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UA engineering student wins AGU presentation award

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Atieh Alipour was awarded the Outstanding Student Presentation Award at the American Geophysical Union Fall Meeting in Washington, D.C.

A University of Alabama doctoral student has received a prestigious presentation award at the American Geophysical Union Fall Meeting.

Atieh Alipour, a civil, construction and environmental engineering doctoral student, was awarded the Outstanding Student Presentation Award at the AGU Fall Meeting held Dec. 10-14, 2018, at the Walter E. Washington Convention Center in Washington, D.C.

An estimated 28,000 students, faculty and scientists from all over the world attended this meeting. This award was given to the top 3 percent of student presenters. All presentations are judged based on nine criteria covering both visual aspects and the presentation itself. Each student has three judges, and they are unaware of who their judges are during the presentation period.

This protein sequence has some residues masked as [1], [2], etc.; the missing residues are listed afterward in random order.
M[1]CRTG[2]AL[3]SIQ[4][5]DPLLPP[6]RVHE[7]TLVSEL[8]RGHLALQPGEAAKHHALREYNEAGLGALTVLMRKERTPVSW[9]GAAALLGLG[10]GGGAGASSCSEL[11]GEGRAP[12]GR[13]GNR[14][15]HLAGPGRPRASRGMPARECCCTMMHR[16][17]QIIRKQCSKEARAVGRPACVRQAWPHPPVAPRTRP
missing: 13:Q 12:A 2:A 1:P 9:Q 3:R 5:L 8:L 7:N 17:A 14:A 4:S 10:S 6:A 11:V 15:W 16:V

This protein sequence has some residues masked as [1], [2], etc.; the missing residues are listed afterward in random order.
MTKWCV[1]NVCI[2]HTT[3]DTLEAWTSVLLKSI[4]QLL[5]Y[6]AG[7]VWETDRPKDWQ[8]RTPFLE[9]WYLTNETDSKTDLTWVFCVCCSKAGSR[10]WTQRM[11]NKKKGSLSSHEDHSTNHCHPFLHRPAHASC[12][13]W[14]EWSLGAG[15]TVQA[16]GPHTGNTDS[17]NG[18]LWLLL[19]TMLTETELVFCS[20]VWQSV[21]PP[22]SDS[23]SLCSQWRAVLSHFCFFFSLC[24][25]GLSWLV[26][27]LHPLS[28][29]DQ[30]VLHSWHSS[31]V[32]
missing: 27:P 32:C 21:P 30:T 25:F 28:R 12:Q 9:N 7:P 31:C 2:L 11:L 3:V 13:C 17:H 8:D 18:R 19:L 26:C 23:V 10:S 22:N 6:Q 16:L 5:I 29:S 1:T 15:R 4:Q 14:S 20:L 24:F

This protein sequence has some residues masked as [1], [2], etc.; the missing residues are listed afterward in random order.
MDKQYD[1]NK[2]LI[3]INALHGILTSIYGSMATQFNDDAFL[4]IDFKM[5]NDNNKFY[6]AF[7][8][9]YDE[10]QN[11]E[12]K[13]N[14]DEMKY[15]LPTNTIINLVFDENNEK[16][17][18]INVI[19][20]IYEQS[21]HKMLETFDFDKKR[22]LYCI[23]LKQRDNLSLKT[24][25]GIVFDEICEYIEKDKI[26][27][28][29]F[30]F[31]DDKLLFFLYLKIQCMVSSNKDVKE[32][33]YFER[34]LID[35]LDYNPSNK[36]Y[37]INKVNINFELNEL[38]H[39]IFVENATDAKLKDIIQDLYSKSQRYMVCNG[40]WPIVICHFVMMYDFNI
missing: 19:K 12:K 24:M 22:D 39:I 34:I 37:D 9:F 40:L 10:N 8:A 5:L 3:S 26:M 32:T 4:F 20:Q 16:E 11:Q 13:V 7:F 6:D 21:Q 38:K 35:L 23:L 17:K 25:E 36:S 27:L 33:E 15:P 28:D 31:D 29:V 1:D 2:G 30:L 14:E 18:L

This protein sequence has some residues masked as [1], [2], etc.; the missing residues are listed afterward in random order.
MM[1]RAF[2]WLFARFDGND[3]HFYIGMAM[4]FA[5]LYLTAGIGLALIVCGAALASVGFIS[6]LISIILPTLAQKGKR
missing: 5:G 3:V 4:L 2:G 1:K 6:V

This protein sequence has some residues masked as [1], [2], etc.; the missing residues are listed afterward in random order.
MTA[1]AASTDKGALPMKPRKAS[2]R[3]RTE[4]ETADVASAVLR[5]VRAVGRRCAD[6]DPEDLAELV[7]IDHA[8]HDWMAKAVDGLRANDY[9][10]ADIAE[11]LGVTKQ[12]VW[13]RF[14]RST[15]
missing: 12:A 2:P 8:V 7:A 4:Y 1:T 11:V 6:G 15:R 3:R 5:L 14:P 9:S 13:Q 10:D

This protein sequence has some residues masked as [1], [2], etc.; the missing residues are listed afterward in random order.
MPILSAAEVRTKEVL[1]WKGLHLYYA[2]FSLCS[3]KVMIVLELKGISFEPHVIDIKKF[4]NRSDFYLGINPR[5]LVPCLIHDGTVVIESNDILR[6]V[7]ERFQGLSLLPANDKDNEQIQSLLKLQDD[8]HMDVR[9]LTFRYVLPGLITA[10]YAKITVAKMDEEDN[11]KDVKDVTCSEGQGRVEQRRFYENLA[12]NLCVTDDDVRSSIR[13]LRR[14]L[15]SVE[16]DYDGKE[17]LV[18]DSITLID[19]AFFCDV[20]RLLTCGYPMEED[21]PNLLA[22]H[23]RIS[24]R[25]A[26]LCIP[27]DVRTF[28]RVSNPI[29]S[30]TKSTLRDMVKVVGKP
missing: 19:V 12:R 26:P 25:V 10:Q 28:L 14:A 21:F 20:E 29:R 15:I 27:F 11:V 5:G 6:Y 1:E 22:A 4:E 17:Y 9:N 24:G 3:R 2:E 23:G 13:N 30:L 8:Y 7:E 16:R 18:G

“This award is a great honor for me,” Alipour said. “There are few occasions where you can compete with other students around the world in your field. So, I am pleased that the judges selected me and the work we carry out has gained national recognition.”

Alipour received this award for her presentation based on her research with flash flood hazards across the southeast United States. She currently works on research for this topic with the Center for Complex Hydrosystems Research at UA.

Alipour acknowledges her adviser Dr. Hamid Moradkhani, director of CCHR and Alton N. Scott Endowed Professor in the department of civil, construction and environmental engineering, for unprecedented intellectual and personal support of his research group and CCHR members, and Dr. Ali Ahmadalipour, a CCHR postdoctoral research associate, for his great contribution in this research.

“I was pleased to hear this good news and happy for her, knowing how competitive this prestigious award is,” Moradkhani said. “Atieh is a passionate, smart and hardworking student whose willingness to grow and share is exemplary.”

In 1837, The University of Alabama became one of the first five universities in the nation to offer engineering classes. Today, UA’s College of Engineering has more than 5,800 students and more than 130 faculty. In recent years, students in the College have been named USA Today All-USA College Academic Team members, Goldwater, Hollings, Portz, Boren, Mitchell and Truman scholars.